A Word 'The Simpsons' Made up Is Now in the Dictionary

A word that The Simpsons made up is now entering everyday language.On Monday, Merriam-Webster [...]

A word that The Simpsons made up is now entering everyday language.

On Monday, Merriam-Webster added the word "embiggens" to its pages, TV Guide reports. Defined as to make bigger or more expansive," and noted that its usage is "informal" and "humorous," the word has been widely accepted in mainstream pop culture since its emergence on an episode of The Simpsons 22 years ago.

The word was coined in 1996 by The Simpsons writer Dan Greaney and first appeared in the Season 7 episode "Lisa the Iconoclast," during which students from Springfield Elementary School learn the history of their town, including the town's motto. In the short film Young Jebediah Springfield, which the students watch, town founder Jebediah Springfield announces that "A noble spirit embiggens the smallest man."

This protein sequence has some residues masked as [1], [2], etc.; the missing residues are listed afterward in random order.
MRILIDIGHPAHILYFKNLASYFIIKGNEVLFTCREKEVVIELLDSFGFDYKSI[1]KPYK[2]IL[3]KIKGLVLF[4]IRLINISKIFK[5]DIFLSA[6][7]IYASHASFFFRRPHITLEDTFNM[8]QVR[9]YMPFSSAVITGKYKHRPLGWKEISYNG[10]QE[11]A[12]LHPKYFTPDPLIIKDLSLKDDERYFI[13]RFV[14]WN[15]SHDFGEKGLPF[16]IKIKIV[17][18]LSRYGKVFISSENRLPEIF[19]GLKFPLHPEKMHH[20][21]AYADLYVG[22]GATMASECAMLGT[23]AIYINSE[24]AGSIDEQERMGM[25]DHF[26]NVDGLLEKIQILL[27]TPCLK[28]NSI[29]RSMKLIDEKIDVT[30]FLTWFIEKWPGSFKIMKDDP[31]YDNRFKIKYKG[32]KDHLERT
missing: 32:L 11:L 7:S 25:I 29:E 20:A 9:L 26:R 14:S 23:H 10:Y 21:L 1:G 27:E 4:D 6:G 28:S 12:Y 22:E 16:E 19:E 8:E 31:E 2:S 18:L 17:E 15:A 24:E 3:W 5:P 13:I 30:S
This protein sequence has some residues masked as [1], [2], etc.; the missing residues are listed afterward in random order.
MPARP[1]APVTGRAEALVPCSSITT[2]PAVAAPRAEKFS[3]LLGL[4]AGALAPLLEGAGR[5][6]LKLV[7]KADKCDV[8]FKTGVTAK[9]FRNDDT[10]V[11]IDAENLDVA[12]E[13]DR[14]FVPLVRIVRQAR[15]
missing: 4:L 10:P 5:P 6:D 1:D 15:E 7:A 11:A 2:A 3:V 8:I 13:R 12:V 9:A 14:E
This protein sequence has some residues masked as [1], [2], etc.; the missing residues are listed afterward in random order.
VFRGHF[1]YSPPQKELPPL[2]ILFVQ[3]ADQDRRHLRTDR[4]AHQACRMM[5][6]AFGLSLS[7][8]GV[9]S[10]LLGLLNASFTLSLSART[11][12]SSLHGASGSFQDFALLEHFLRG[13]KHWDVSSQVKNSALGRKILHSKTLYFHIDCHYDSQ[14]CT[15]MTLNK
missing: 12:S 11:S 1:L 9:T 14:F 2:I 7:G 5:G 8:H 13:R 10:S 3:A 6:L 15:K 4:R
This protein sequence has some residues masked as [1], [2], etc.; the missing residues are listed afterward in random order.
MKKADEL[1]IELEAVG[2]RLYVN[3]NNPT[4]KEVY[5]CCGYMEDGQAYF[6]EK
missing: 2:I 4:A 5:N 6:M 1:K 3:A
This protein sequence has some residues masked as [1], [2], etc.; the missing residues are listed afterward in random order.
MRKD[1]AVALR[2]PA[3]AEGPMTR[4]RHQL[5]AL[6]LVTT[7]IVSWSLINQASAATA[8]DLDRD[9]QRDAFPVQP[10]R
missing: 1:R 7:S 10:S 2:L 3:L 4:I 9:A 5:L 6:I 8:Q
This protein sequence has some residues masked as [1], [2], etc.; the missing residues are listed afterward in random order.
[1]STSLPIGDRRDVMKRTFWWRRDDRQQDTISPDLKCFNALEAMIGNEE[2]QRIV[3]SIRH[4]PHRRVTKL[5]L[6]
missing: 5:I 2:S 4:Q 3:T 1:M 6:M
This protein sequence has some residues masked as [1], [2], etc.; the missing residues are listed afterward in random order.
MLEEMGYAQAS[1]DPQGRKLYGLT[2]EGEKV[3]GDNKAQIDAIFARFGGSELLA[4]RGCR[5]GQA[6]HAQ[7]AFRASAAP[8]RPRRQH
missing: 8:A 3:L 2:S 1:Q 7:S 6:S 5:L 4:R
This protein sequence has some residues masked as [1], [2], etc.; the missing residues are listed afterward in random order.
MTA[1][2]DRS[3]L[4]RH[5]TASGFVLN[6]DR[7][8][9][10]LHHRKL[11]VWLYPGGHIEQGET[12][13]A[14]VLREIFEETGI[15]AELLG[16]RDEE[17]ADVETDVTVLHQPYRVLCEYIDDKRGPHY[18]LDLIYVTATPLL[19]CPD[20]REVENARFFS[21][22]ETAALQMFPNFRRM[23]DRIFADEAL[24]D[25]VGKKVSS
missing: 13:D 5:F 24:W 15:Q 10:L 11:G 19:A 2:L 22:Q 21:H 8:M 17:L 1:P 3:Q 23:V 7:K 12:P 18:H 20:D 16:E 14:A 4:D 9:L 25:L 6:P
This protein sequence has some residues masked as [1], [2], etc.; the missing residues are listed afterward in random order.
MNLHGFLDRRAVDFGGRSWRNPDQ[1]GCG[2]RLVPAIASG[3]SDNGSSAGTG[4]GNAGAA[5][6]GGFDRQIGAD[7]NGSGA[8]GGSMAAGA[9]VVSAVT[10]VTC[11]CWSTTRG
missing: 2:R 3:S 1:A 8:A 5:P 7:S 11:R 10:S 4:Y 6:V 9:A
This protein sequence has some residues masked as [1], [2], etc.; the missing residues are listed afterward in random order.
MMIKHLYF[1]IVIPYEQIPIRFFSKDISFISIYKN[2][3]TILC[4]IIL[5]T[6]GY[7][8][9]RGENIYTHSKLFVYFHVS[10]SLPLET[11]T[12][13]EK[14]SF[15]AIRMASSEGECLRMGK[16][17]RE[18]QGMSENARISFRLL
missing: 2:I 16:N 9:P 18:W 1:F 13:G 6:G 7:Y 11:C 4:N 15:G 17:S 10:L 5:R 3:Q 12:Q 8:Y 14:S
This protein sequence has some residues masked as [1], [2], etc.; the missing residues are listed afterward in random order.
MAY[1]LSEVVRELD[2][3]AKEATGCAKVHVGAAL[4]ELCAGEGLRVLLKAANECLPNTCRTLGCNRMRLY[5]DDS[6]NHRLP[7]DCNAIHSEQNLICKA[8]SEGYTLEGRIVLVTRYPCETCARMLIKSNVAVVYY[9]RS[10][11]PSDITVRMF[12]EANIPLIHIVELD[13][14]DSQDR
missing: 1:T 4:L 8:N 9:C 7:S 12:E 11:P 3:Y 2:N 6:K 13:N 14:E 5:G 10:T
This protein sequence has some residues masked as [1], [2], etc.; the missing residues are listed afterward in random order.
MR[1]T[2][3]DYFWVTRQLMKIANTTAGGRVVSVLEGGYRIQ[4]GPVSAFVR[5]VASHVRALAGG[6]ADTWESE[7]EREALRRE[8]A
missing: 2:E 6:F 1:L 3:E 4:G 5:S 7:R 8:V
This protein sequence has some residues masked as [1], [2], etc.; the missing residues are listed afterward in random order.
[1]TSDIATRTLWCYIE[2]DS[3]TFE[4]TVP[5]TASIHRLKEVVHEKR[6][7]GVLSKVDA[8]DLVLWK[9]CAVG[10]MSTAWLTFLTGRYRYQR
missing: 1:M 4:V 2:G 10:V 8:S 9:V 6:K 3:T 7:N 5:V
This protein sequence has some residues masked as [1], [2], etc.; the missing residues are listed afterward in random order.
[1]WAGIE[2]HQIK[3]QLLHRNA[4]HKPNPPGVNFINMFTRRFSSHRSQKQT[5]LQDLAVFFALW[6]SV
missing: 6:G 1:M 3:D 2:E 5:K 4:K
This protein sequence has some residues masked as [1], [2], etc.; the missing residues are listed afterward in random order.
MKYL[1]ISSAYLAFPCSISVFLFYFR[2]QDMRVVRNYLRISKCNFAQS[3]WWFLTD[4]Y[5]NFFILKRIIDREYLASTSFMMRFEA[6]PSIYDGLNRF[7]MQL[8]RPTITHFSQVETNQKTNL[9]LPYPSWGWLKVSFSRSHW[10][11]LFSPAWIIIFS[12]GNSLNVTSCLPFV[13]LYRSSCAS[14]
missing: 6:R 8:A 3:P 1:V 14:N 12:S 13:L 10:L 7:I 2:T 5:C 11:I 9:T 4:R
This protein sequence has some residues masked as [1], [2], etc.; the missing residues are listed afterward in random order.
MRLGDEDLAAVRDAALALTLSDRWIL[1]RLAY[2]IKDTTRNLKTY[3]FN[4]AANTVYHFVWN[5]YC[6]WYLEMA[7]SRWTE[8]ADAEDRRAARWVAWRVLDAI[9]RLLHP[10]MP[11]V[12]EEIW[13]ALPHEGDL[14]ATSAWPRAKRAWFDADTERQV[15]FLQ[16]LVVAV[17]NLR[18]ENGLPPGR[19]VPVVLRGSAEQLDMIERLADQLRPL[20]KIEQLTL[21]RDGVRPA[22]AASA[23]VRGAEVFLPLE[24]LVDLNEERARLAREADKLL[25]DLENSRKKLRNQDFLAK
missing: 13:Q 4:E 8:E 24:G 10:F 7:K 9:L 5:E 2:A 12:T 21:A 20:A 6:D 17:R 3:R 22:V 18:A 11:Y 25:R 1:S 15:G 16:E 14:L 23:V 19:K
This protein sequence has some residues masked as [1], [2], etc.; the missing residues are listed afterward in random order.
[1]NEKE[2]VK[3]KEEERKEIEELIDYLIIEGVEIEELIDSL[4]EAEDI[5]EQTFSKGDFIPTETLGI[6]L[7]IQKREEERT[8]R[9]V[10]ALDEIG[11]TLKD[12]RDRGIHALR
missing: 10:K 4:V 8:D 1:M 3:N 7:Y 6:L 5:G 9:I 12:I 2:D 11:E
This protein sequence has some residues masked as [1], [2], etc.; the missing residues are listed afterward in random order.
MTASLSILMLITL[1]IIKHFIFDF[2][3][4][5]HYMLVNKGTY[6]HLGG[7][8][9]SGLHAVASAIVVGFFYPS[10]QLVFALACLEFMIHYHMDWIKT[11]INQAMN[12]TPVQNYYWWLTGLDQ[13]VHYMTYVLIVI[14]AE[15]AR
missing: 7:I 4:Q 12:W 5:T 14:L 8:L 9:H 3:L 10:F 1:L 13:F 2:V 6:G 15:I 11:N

The word headlined the addition of 850 new Merriam-Webster words which were announced Monday, including wordie (lover of words), glamping (outdoor camping with amenities and comforts not usually used when camping), and dumpster-fire (an utterly calamitous or mismanaged situation or occurrence).

"The language doesn't take a vacation, and neither does the dictionary," Merriam-Webster noted. "The words we use are constantly changing in big ways and small, and we're here to record those changes. Each word has taken its own path in its own time to become part of our language — to be used frequently enough by some in order to be placed in a reference for all."

Among the new additions are several words that were created on the internet include "mansplain," when a man explains something to a woman in a condescending way, assuming she does not know about the topic. Additionally, Twitter users are familiar with "subtweeting," and now so is the dictionary.

Other additions included words that are based on two words combined together, such as the dog breeds chiweenie and schnoodle, and interjections like "hmm," "ooh," "mm-hmm" and "welp."